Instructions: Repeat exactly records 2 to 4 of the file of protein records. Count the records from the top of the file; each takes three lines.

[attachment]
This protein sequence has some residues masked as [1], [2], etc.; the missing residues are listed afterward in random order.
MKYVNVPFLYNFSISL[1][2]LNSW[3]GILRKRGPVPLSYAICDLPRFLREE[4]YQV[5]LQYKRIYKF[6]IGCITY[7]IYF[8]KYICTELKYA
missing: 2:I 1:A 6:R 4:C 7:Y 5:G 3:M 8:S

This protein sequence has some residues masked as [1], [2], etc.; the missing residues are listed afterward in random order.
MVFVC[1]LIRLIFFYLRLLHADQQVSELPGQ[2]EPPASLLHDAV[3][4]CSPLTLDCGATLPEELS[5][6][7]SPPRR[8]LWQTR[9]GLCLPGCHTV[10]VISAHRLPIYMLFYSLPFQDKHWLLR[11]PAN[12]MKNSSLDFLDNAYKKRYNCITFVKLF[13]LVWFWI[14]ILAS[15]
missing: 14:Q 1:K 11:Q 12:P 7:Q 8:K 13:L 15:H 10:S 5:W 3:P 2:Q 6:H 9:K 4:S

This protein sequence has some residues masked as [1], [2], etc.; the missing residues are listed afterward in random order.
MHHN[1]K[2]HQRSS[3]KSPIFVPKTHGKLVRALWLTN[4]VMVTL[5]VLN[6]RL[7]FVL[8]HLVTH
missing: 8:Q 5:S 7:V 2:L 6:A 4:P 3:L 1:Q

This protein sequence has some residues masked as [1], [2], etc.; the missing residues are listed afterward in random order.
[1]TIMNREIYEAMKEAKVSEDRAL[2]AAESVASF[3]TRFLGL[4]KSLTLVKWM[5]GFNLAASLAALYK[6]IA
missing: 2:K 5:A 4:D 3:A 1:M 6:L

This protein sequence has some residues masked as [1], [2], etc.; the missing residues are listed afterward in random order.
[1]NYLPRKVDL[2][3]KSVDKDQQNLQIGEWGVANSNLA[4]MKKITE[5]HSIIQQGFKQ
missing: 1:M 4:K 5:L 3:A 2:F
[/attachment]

This protein sequence has some residues masked as [1], [2], etc.; the missing residues are listed afterward in random order.
MVFVC[1]LIRLIFFYLRLLHADQQVSELPGQ[2]EPPASLLHDAV[3][4]CSPLTLDCGATLPEELS[5][6][7]SPPRR[8]LWQTR[9]GLCLPGCHTV[10]VISAHRLPIYMLFYSLPFQDKHWLLR[11]PAN[12]MKNSSLDFLDNAYKKRYNCITFVKLF[13]LVWFWI[14]ILAS[15]
missing: 14:Q 1:K 11:Q 12:P 7:Q 8:K 13:L 15:H 10:S 5:W 3:P 2:Q 6:H 9:K 4:S

This protein sequence has some residues masked as [1], [2], etc.; the missing residues are listed afterward in random order.
MHHN[1]K[2]HQRSS[3]KSPIFVPKTHGKLVRALWLTN[4]VMVTL[5]VLN[6]RL[7]FVL[8]HLVTH
missing: 8:Q 5:S 7:V 2:L 6:A 4:P 3:L 1:Q

This protein sequence has some residues masked as [1], [2], etc.; the missing residues are listed afterward in random order.
[1]TIMNREIYEAMKEAKVSEDRAL[2]AAESVASF[3]TRFLGL[4]KSLTLVKWM[5]GFNLAASLAALYK[6]IA
missing: 2:K 5:A 4:D 3:A 1:M 6:L